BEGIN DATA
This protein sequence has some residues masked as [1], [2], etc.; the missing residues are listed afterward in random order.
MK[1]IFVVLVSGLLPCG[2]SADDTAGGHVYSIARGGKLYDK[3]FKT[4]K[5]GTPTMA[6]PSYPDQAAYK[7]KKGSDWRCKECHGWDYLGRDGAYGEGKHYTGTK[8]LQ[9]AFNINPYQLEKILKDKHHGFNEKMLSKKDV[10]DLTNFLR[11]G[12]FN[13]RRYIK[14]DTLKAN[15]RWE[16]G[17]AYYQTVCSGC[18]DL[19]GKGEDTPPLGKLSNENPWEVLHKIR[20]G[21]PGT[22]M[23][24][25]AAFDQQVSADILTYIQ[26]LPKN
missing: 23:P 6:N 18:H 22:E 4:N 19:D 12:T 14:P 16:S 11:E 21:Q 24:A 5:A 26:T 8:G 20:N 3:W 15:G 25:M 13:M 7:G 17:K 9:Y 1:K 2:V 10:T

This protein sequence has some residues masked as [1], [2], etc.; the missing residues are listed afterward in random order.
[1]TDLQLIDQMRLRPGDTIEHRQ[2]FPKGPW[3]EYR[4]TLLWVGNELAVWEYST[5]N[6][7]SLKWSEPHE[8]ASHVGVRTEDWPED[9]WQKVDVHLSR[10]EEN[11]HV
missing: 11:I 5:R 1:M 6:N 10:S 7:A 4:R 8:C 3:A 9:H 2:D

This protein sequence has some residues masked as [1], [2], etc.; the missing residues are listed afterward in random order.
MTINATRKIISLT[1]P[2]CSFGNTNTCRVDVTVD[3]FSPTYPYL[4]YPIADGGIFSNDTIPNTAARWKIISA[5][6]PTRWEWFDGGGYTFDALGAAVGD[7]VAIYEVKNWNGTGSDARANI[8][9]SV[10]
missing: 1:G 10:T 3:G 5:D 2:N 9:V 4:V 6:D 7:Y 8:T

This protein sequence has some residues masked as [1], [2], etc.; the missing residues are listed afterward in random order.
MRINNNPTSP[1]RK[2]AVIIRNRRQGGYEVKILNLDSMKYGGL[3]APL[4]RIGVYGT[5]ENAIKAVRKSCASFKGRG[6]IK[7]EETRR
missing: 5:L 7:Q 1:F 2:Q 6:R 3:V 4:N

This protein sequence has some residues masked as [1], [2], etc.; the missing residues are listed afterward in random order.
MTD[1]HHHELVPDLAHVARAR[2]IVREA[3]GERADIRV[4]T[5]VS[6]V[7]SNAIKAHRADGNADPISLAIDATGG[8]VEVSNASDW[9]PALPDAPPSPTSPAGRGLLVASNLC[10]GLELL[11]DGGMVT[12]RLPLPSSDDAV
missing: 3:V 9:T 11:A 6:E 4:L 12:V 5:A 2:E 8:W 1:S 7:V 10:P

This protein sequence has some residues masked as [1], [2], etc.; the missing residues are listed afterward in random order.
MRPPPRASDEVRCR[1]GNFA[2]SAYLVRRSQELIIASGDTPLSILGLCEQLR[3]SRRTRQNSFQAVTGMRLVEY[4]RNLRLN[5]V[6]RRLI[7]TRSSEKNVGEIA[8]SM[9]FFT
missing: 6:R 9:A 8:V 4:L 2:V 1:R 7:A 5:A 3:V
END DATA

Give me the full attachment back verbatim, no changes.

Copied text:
This protein sequence has some residues masked as [1], [2], etc.; the missing residues are listed afterward in random order.
MK[1]IFVVLVSGLLPCG[2]SADDTAGGHVYSIARGGKLYDK[3]FKT[4]K[5]GTPTMA[6]PSYPDQAAYK[7]KKGSDWRCKECHGWDYLGRDGAYGEGKHYTGTK[8]LQ[9]AFNINPYQLEKILKDKHHGFNEKMLSKKDV[10]DLTNFLR[11]G[12]FN[13]RRYIK[14]DTLKAN[15]RWE[16]G[17]AYYQTVCSGC[18]DL[19]GKGEDTPPLGKLSNENPWEVLHKIR[20]G[21]PGT[22]M[23][24][25]AAFDQQVSADILTYIQ[26]LPKN
missing: 23:P 6:N 18:H 22:E 4:N 19:D 12:T 14:P 16:S 11:E 21:Q 24:A 5:A 26:T 8:G 20:N 3:W 15:G 25:M 13:M 7:G 17:K 9:Y 1:K 2:V 10:T

This protein sequence has some residues masked as [1], [2], etc.; the missing residues are listed afterward in random order.
[1]TDLQLIDQMRLRPGDTIEHRQ[2]FPKGPW[3]EYR[4]TLLWVGNELAVWEYST[5]N[6][7]SLKWSEPHE[8]ASHVGVRTEDWPED[9]WQKVDVHLSR[10]EEN[11]HV
missing: 11:I 5:R 1:M 6:N 10:S 7:A 4:R 8:C 3:A 9:H 2:D

This protein sequence has some residues masked as [1], [2], etc.; the missing residues are listed afterward in random order.
MTINATRKIISLT[1]P[2]CSFGNTNTCRVDVTVD[3]FSPTYPYL[4]YPIADGGIFSNDTIPNTAARWKIISA[5][6]PTRWEWFDGGGYTFDALGAAVGD[7]VAIYEVKNWNGTGSDARANI[8][9]SV[10]
missing: 1:G 10:T 3:G 5:D 2:N 9:V 4:V 6:D 7:Y 8:T

This protein sequence has some residues masked as [1], [2], etc.; the missing residues are listed afterward in random order.
MRINNNPTSP[1]RK[2]AVIIRNRRQGGYEVKILNLDSMKYGGL[3]APL[4]RIGVYGT[5]ENAIKAVRKSCASFKGRG[6]IK[7]EETRR
missing: 5:L 7:Q 1:F 2:Q 6:R 3:V 4:N

This protein sequence has some residues masked as [1], [2], etc.; the missing residues are listed afterward in random order.
MTD[1]HHHELVPDLAHVARAR[2]IVREA[3]GERADIRV[4]T[5]VS[6]V[7]SNAIKAHRADGNADPISLAIDATGG[8]VEVSNASDW[9]PALPDAPPSPTSPAGRGLLVASNLC[10]GLELL[11]DGGMVT[12]RLPLPSSDDAV
missing: 3:V 9:T 11:A 6:E 4:L 12:V 5:A 2:E 8:W 1:S 7:V 10:P

This protein sequence has some residues masked as [1], [2], etc.; the missing residues are listed afterward in random order.
MRPPPRASDEVRCR[1]GNFA[2]SAYLVRRSQELIIASGDTPLSILGLCEQLR[3]SRRTRQNSFQAVTGMRLVEY[4]RNLRLN[5]V[6]RRLI[7]TRSSEKNVGEIA[8]SM[9]FFT
missing: 6:R 9:A 8:V 4:L 2:V 1:R 7:A 5:A 3:V